Journal Article Molecular phylogenetic analysis of nuclear genes suggests a Cenozoic over-water dispersal origin for the Cuban solenodon

Sato, Jun J.  ,  Ohdachi, Satoshi D.  ,  Echenique-Diaz, Lazaro M.  ,  Borroto-Páez, Rafael  ,  Begué-Quiala, Gerardo  ,  Delgado-Labañino, Jorge L.  ,  Gámez-Díez, Jorgelino  ,  Alvarez-Lemus, José  ,  Nguyen, Son Truong  ,  Yamaguchi, Nobuyuki  ,  Kita, Masaki

6p.31173 , 2016-08 , Nature Publishing Group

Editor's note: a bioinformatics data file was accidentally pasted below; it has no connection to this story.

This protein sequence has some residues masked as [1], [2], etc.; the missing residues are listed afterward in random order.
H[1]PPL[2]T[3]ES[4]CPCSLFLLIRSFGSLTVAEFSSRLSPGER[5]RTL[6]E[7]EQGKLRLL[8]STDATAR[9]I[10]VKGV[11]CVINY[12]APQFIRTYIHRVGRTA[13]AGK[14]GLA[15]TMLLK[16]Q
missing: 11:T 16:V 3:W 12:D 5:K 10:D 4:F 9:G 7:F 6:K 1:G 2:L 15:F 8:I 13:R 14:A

The Cuban solenodon (Solenodon cubanus) is one of the most enigmatic mammals and is an extremely rare species with a distribution limited to a small part of the island of Cuba. Despite its rarity, in 2012 seven individuals of S. cubanus were captured and sampled successfully for DNA analysis, providing new insights into the evolutionary origin of this species and into the origins of the Caribbean fauna, which remain controversial. We conducted molecular phylogenetic analyses of five nuclear genes (Apob, Atp7a, Bdnf, Brca1 and Rag1; total, 4,602 bp) from 35 species of the mammalian order Eulipotyphla. Based on Bayesian relaxed molecular clock analyses, the family Solenodontidae diverged from other eulipotyphlan in the Paleocene, after the bolide impact on the Yucatan Peninsula, and S. cubanus diverged from the Hispaniolan solenodon (S. paradoxus) in the Early Pliocene. The strikingly recent divergence time estimates suggest that S. cubanus and its ancestral lineage originated via over-water dispersal rather than vicariance events, as had previously been hypothesised.

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